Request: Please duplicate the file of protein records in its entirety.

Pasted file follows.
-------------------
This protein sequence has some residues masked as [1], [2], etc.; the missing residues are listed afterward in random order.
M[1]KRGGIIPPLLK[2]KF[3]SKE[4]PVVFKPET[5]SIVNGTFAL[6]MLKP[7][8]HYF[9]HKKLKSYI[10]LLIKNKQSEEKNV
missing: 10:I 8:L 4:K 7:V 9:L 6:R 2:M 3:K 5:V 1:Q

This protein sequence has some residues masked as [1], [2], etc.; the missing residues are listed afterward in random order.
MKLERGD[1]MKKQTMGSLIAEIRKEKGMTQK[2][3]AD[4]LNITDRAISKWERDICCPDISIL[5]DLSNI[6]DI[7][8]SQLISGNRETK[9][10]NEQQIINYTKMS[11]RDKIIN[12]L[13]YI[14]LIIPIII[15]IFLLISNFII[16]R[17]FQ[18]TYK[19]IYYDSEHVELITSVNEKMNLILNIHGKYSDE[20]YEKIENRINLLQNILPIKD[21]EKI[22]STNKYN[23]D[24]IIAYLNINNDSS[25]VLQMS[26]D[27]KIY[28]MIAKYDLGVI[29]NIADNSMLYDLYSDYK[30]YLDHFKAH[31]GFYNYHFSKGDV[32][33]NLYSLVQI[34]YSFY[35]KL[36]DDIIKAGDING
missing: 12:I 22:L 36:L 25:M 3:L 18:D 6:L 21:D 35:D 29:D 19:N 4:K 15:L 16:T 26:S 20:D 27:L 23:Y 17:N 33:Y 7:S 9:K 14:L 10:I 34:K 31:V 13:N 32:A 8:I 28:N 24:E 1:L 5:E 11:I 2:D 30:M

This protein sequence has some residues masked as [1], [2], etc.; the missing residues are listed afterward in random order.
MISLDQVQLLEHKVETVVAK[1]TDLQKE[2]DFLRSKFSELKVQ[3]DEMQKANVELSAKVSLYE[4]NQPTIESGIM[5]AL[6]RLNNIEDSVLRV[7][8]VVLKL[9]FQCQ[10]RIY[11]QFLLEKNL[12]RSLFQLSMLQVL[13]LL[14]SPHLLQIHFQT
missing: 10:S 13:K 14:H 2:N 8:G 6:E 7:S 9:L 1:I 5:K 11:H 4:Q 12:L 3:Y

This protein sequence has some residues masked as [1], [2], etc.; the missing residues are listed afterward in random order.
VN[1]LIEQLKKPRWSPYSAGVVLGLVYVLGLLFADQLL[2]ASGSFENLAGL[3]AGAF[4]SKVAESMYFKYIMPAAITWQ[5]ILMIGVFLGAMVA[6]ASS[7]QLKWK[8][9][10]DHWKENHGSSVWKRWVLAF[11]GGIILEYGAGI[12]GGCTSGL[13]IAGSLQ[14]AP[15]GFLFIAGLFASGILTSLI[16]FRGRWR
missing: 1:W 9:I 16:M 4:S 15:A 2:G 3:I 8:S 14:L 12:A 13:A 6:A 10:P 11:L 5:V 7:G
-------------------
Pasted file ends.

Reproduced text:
This protein sequence has some residues masked as [1], [2], etc.; the missing residues are listed afterward in random order.
M[1]KRGGIIPPLLK[2]KF[3]SKE[4]PVVFKPET[5]SIVNGTFAL[6]MLKP[7][8]HYF[9]HKKLKSYI[10]LLIKNKQSEEKNV
missing: 10:I 8:L 4:K 7:V 9:L 6:R 2:M 3:K 5:V 1:Q

This protein sequence has some residues masked as [1], [2], etc.; the missing residues are listed afterward in random order.
MKLERGD[1]MKKQTMGSLIAEIRKEKGMTQK[2][3]AD[4]LNITDRAISKWERDICCPDISIL[5]DLSNI[6]DI[7][8]SQLISGNRETK[9][10]NEQQIINYTKMS[11]RDKIIN[12]L[13]YI[14]LIIPIII[15]IFLLISNFII[16]R[17]FQ[18]TYK[19]IYYDSEHVELITSVNEKMNLILNIHGKYSDE[20]YEKIENRINLLQNILPIKD[21]EKI[22]STNKYN[23]D[24]IIAYLNINNDSS[25]VLQMS[26]D[27]KIY[28]MIAKYDLGVI[29]NIADNSMLYDLYSDYK[30]YLDHFKAH[31]GFYNYHFSKGDV[32][33]NLYSLVQI[34]YSFY[35]KL[36]DDIIKAGDING
missing: 12:I 22:L 36:L 25:M 3:L 18:D 6:L 21:D 35:D 29:D 19:N 4:K 15:L 16:T 26:S 20:D 27:L 23:Y 17:N 33:Y 7:S 9:K 14:L 10:I 34:K 31:V 13:N 32:A 8:I 28:N 24:E 1:L 5:E 11:I 2:D 30:M

This protein sequence has some residues masked as [1], [2], etc.; the missing residues are listed afterward in random order.
MISLDQVQLLEHKVETVVAK[1]TDLQKE[2]DFLRSKFSELKVQ[3]DEMQKANVELSAKVSLYE[4]NQPTIESGIM[5]AL[6]RLNNIEDSVLRV[7][8]VVLKL[9]FQCQ[10]RIY[11]QFLLEKNL[12]RSLFQLSMLQVL[13]LL[14]SPHLLQIHFQT
missing: 10:S 13:K 14:H 2:N 8:G 6:E 7:S 9:L 1:I 5:K 11:H 4:Q 12:L 3:Y

This protein sequence has some residues masked as [1], [2], etc.; the missing residues are listed afterward in random order.
VN[1]LIEQLKKPRWSPYSAGVVLGLVYVLGLLFADQLL[2]ASGSFENLAGL[3]AGAF[4]SKVAESMYFKYIMPAAITWQ[5]ILMIGVFLGAMVA[6]ASS[7]QLKWK[8][9][10]DHWKENHGSSVWKRWVLAF[11]GGIILEYGAGI[12]GGCTSGL[13]IAGSLQ[14]AP[15]GFLFIAGLFASGILTSLI[16]FRGRWR
missing: 1:W 9:I 16:M 4:S 15:A 2:G 3:I 8:S 14:L 12:A 13:A 6:A 10:P 11:L 5:V 7:G